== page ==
A shortage of pigs in China is changing the very structure of the pork chain outside the nation and reshaping global meat markets, financial information website Marketwatch.com reported, citing a study commissioned by the US National Pork Board. We agree with this view. Soaring pork prices in China may exert an effect on the global economy.
A breeder sprays disinfectant in a pig farm in Guang'an, Southwest China's Sichuan Province on Tuesday. (Photo: VCG)
African swine fever, a viral disease deadly to pigs but harmless to human beings, attracted limited public attention until it ravaged China's hog herd. The study shows that the outside world is paying close attention to the Chinese consumer market.
With a population of about 1.4 billion, China is the world's largest consumer and importer of pork. The nation's pork imports in September surged 76 percent from a year earlier, according to Chinese customs data. The impact will be felt elsewhere in the world.
A jump in China's pork imports has set off a global chain reaction. Take Brazil, for example: The South American country's pork exports to China have soared 40 percent since the beginning of the year, while its domestic pork prices have risen some 30 percent, according to Marketwatch. If China sneezes, will the rest of the world catch a cold? Many people already have their answer.
It is easy to feel the influence of China's pork price fluctuations. Why? That's because China's consumption of meat has increased tremendously as its economy has boomed. According to some statistics, half the world's pork is consumed in China.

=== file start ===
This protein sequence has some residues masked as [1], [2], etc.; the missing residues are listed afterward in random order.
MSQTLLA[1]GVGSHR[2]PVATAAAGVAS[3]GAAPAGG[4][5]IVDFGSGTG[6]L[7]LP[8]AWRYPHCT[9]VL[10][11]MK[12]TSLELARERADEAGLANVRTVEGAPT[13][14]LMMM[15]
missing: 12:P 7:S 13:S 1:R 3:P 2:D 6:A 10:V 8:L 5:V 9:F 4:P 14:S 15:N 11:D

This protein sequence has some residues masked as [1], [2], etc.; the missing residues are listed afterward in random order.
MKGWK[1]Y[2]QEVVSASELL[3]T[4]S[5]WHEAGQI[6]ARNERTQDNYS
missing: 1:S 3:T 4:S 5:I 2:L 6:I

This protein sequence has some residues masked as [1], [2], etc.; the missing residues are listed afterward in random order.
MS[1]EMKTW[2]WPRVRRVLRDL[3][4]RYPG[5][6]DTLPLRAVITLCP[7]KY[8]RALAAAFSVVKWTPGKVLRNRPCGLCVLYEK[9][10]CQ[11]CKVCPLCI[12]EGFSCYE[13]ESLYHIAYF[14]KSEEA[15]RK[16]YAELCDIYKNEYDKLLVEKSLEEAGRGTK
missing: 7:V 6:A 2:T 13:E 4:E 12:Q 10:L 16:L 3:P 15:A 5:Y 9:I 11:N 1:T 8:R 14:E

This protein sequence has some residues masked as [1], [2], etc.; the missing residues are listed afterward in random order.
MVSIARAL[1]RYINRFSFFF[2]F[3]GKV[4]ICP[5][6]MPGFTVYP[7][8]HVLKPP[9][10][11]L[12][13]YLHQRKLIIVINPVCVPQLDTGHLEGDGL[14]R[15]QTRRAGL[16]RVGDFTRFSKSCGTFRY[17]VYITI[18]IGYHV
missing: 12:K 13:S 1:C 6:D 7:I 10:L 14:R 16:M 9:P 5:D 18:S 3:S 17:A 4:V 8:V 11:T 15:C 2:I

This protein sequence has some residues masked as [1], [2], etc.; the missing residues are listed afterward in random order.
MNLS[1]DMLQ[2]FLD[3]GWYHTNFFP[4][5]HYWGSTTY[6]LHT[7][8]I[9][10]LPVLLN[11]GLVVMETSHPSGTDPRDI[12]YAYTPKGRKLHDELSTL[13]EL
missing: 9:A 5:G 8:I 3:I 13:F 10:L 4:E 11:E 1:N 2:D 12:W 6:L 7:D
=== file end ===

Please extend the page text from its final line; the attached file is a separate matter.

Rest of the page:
With a growing army of middle-class households, China's consumption power keeps growing. The current discussion about pigs offers a window on China's future consumption influence on the global economy.
Pork is only part of the story. What about other farm goods and consumer products? Many admit that China is now powerful enough to influence US agricultural production.
As China continues to open up its domestic market to the outside world, China's imports will further expand. An optimistic estimate is that China may overtake the US to become the world's largest importer in the coming decade.
China is making a fundamental transformation from being the world's factory to the king of world consumption, and the story of pork is just an early chapter.